How welcome it was to hear Tuesday's Westminster Hall debate on unpaid internships. Hazel Blears, who led the debate, hit the nail on the head: "long-term unpaid internships, wherever the intern lives, are wrong." Let's hope the Independent Parliamentary Standards Authority (IPSA) takes note.
In recent years, I believe leadership on this issue has not come from Westminster, but from the private sector. Tuesday's debate made note of some shining examples, such as Universal Music UK, which now pays all interns in line with the London living wage, and Channel 4, which pays interns on its 12-month programme substantially more than the minimum wage.
We in the communications industry have been making strides on the issue; looking at the Work for an MP site, for example, PR and PA companies are rarely promoting unpaid internships. My consultancy, Insight Public Affairs, is one of the Public Relations Consultants Association (PRCA) members that committed to the association's campaign to pay interns at least the National Minimum Wage. And our industry is very supportive of the Taylor Bennett Foundation's ten week paid training course, which aims to increase the number of ethnic minority graduates entering PR. From a consultancy perspective, having a more diverse workforce results in more rounded advice to give to clients.
More and more, private companies are recognising that paying interns is mutually beneficial to both the intern and the company. For the company, paying interns works to ensure a genuine meritocracy in the junior talent pool. Many of the most talented analysts, junior associates, consultants, researchers and staff writers are never discovered, simply because they cannot afford to rent in the city for three months without pay, or because their fathers weren't playing golf with the right managers.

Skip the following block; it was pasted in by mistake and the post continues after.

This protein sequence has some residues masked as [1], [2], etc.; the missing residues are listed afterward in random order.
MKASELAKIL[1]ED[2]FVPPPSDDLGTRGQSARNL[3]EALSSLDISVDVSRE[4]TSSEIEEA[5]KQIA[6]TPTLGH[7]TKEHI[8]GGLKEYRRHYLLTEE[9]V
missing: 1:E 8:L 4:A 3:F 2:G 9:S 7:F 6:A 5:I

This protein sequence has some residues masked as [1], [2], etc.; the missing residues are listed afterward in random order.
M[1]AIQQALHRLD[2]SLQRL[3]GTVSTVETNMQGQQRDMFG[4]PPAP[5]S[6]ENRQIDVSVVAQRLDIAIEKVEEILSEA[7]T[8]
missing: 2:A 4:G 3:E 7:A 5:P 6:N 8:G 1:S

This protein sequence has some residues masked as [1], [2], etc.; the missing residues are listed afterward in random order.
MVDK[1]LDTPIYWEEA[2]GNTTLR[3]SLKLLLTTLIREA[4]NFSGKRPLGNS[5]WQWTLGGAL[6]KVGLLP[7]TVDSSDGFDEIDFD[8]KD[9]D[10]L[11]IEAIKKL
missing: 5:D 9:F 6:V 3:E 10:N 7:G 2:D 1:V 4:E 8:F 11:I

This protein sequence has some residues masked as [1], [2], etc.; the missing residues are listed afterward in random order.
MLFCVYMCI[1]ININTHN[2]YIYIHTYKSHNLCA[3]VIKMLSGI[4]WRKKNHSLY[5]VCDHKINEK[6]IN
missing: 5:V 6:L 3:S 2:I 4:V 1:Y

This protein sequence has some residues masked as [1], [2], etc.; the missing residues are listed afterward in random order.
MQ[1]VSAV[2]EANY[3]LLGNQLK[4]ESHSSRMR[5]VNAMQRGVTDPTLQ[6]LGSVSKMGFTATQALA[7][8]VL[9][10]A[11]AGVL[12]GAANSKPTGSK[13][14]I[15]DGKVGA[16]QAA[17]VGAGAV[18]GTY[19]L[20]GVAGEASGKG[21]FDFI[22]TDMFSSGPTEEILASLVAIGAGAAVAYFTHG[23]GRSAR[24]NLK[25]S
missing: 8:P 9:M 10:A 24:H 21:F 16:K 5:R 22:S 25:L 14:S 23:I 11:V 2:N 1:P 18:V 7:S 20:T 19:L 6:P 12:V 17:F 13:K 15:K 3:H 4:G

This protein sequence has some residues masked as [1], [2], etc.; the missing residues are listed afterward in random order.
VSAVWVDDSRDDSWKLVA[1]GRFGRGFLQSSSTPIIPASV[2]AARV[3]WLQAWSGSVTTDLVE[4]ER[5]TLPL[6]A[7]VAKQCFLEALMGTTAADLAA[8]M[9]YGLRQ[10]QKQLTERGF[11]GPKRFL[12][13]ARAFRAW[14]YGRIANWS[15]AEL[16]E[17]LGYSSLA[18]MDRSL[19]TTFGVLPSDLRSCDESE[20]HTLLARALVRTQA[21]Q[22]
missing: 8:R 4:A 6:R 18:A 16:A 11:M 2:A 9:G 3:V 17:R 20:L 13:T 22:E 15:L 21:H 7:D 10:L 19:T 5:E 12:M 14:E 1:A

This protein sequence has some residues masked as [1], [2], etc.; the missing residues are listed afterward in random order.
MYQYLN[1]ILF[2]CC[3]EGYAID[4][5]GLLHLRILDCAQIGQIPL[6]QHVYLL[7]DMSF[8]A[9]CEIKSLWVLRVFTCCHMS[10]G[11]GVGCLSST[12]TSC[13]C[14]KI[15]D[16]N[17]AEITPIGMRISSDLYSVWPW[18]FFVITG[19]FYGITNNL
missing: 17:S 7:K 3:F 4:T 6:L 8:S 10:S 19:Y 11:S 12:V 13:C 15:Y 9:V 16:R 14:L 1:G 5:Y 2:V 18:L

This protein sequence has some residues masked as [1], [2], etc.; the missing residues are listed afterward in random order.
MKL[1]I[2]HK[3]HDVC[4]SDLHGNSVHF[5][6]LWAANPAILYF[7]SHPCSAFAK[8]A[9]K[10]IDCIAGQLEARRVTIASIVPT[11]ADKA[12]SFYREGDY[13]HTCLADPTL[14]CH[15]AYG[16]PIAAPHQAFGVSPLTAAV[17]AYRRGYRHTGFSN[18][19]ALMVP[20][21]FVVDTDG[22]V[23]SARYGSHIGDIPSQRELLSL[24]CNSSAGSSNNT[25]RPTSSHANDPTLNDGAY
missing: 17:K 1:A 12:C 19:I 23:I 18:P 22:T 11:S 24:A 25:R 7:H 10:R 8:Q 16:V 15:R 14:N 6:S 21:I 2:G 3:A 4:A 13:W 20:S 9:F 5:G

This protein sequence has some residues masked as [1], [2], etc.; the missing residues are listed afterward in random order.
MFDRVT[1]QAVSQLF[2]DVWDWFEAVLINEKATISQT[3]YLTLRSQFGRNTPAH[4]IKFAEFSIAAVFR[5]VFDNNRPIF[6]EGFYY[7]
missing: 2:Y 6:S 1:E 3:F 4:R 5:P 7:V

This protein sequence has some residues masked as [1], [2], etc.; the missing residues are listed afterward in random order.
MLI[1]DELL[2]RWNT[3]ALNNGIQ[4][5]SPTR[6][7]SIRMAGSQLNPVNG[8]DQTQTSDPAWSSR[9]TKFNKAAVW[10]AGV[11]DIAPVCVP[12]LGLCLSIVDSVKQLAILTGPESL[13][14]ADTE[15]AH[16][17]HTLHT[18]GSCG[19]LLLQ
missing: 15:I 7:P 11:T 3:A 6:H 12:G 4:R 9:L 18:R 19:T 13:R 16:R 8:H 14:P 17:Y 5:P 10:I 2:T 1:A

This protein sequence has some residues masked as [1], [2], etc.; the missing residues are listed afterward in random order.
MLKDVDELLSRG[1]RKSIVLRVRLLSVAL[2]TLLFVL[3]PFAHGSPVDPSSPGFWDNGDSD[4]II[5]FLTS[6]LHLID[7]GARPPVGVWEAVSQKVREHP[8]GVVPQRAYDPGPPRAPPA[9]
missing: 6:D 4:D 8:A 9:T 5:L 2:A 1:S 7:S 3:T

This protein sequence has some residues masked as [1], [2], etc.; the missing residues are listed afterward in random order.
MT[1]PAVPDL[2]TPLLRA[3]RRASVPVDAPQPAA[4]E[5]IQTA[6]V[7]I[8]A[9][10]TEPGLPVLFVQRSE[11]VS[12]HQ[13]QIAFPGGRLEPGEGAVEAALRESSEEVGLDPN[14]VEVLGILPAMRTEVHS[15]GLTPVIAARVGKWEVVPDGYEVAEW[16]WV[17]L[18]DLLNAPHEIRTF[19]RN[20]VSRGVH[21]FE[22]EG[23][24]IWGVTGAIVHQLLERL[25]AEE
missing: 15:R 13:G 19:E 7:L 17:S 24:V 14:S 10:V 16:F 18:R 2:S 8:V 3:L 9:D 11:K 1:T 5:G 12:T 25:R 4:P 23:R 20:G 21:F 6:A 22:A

For the graduate, thousands of which will be entering the job market in the next month, internships are vital to gain the necessary experience to begin their careers. A recent High Fliers study found that graduates who had internships are three times more likely to land jobs than those who did not intern. Internships therefore cannot remain the privilege of the graduates who can afford them.
We need to see more leadership from within the corridors of Westminster. Two years ago, I wrote in PR Week that a staggering 18,000 hours of work are completed every week in Parliament by around 450 interns working without payment. Individual MPs have made laudable initiatives, in particular the paid Speaker's Parliamentary Placements Scheme set up by Hazel Blears, Eric Ollerenshaw and Jo Swinson with the backing of Speaker John Bercow. However, there remains no standard requiring MPs and peers to pay interns, and this undermines the efforts undertaken by individual Parliamentarians.
It is time that MPs raised the issues discussed in yesterday's debate with IPSA, the independent body which regulates members' and Parliamentary staff pay, so that Westminster can set an example for business to follow.